How To Discover A Talented Theatre Group

How To Discover A Talented Theatre Group

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Published by TOP4 Team

Watching a play is about as alluring as white bread to any average kid. So it will take some serious convincing before you can take your 12-year-old to go to the theatre and see the latest production of “Macbeth” or “Death of a Salesman”.

Still, you want to introduce your kids — you family, really, to another form of entertainment, preferably one that creates a different kind of connection with the characters on stage. Live theatre does just that and more. It will encourage further interest in literary works, and according to a study published in the Science Daily, watching live theatre develops your appreciation for other people’s thoughts and feelings.

But there is no need to drag everyone to the theatre. There are other ways of encouraging an interest in staged productions. And it all begins with finding the ideal theatre group to watch. Here’s how to do it:

Pick a theatre group that does productions suitable for your kids.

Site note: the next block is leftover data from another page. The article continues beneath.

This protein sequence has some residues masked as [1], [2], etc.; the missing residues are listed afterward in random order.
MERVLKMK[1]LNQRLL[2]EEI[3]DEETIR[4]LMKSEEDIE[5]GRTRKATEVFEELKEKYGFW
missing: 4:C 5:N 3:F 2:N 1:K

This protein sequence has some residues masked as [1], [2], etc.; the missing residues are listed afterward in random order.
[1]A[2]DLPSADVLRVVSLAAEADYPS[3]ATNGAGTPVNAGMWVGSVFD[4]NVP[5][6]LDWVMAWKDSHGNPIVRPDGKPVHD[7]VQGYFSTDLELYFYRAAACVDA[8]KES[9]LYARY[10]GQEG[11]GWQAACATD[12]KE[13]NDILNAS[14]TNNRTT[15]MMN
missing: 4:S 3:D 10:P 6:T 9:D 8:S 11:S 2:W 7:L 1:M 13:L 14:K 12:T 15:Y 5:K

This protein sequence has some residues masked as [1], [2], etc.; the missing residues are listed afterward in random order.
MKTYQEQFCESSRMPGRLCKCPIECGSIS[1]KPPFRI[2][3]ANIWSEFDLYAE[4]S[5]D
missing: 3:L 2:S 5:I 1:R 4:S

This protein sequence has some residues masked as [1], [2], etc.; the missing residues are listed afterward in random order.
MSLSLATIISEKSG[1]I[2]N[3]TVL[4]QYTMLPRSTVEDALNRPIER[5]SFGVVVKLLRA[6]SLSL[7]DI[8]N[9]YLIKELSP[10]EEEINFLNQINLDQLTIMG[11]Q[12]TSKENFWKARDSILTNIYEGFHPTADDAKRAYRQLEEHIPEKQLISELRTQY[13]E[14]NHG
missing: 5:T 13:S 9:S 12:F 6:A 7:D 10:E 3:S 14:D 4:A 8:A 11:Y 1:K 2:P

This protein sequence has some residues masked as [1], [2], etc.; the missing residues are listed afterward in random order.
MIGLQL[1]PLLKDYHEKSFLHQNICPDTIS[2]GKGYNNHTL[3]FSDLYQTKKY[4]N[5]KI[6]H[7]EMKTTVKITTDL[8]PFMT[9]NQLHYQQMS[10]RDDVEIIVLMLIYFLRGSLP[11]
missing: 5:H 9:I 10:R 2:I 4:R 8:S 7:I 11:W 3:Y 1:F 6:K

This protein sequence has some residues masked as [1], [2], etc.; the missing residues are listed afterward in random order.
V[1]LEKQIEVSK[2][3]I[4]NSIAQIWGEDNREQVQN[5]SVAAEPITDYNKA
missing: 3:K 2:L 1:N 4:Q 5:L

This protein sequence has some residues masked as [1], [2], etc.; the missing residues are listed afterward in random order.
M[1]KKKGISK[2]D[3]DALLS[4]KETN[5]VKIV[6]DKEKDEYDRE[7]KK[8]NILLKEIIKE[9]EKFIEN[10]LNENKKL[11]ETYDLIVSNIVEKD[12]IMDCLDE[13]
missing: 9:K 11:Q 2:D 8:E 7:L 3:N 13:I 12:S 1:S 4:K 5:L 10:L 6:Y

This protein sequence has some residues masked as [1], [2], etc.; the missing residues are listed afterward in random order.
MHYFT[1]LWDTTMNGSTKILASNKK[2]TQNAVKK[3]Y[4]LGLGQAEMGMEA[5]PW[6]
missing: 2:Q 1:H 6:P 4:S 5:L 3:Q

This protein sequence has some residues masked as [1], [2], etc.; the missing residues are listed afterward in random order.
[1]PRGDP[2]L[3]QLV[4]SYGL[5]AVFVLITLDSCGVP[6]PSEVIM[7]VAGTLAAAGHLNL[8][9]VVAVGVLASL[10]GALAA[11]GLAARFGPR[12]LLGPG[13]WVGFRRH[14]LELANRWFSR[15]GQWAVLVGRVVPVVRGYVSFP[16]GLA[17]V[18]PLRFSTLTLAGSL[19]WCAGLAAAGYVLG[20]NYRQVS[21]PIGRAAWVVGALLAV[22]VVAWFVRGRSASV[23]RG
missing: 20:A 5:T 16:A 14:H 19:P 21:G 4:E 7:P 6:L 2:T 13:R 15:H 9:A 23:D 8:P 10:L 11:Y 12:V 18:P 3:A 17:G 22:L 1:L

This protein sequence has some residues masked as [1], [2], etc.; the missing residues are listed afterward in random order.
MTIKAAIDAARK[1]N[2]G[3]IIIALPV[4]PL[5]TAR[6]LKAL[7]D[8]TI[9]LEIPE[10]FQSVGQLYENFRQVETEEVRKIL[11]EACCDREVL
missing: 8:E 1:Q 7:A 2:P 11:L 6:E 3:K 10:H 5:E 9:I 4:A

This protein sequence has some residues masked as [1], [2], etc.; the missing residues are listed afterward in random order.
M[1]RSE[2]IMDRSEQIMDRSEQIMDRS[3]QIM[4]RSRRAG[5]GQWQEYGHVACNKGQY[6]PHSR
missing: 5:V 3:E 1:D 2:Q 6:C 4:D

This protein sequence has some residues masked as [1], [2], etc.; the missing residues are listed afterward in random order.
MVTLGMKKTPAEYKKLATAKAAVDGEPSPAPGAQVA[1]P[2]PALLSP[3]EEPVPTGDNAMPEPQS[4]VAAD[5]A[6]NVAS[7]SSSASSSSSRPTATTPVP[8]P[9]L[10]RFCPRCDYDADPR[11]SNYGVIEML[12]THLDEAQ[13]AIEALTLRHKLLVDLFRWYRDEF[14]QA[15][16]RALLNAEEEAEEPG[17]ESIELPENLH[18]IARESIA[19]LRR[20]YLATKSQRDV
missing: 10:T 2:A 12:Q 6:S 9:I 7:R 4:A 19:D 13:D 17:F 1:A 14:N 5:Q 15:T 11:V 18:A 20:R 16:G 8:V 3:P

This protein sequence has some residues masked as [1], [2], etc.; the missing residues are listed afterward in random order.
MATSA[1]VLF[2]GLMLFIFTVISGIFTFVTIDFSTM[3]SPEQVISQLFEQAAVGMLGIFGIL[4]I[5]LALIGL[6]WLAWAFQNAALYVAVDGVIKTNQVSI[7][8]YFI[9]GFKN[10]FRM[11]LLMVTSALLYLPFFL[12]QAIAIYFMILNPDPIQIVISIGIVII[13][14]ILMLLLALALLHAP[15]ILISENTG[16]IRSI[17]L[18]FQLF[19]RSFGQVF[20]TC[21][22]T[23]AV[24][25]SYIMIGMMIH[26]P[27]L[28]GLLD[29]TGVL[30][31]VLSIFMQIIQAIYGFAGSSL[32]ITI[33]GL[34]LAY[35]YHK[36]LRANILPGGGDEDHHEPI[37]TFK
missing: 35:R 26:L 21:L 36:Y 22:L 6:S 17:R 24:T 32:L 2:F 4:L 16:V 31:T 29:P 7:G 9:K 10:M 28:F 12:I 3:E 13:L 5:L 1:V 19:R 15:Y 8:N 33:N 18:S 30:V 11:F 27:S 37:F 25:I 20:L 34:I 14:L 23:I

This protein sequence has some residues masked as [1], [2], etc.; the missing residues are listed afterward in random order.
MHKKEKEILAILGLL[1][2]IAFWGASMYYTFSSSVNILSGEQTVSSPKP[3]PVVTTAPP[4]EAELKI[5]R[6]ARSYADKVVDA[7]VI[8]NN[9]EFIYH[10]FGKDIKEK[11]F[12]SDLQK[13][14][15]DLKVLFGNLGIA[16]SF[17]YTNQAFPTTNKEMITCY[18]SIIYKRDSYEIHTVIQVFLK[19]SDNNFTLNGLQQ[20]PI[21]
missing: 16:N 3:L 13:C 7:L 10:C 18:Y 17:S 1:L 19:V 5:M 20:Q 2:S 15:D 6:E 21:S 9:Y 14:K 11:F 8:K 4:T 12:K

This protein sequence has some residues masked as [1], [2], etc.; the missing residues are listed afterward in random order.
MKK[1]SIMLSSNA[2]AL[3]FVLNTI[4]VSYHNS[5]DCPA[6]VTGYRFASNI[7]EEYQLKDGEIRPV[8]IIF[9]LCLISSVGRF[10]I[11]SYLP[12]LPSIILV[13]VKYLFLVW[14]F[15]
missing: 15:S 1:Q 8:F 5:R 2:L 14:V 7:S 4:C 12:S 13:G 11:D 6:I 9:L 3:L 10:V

Unless your kids truly are into stories of ruthless ambition and an ageing salesman’s spiral into nervous breakdown, then pick a theatre group that does productions designed for kids. Think “Peter Pan”, “Beauty and the Beast”, or “Hairspray”. Think light and fun and colourful. Leave the complex plots of murder, greed, betrayal, depression, and failure for adult audiences.

Find theatre groups that also offer summer workshops.
Why settle for simply watching a live production of “Peter Pan” when you can, in the future, watch your own kid on stage? If your kid shows interest in live theatre, beyond sitting in the audience and picking which ones to watch, then develop that interest into a potential passion or even, a career.

Look for theatre groups that hold classes on acting and theatre production. And watch your kid play a role on stage or off stage.

Look up interactive or immersive theatre.
Finally, most people find plays boring or dull. Today’s audiences are so spoiled by technology in film and the short bursts of entertainment they get from the Web that attention spans have shrunk. People want to be entertained instantly. And immersive theatre does that — but while elevating the audience’s consciousness and pushing the envelope all at the same time.

With immersive theatre, you become part of the landscape of the show; productions are not confined to an actual theatre but may sprawl out into neighbourhoods, and you even get to choose which characters, which stories you want to experience as you move through floor after floor of carefully staged scenes.


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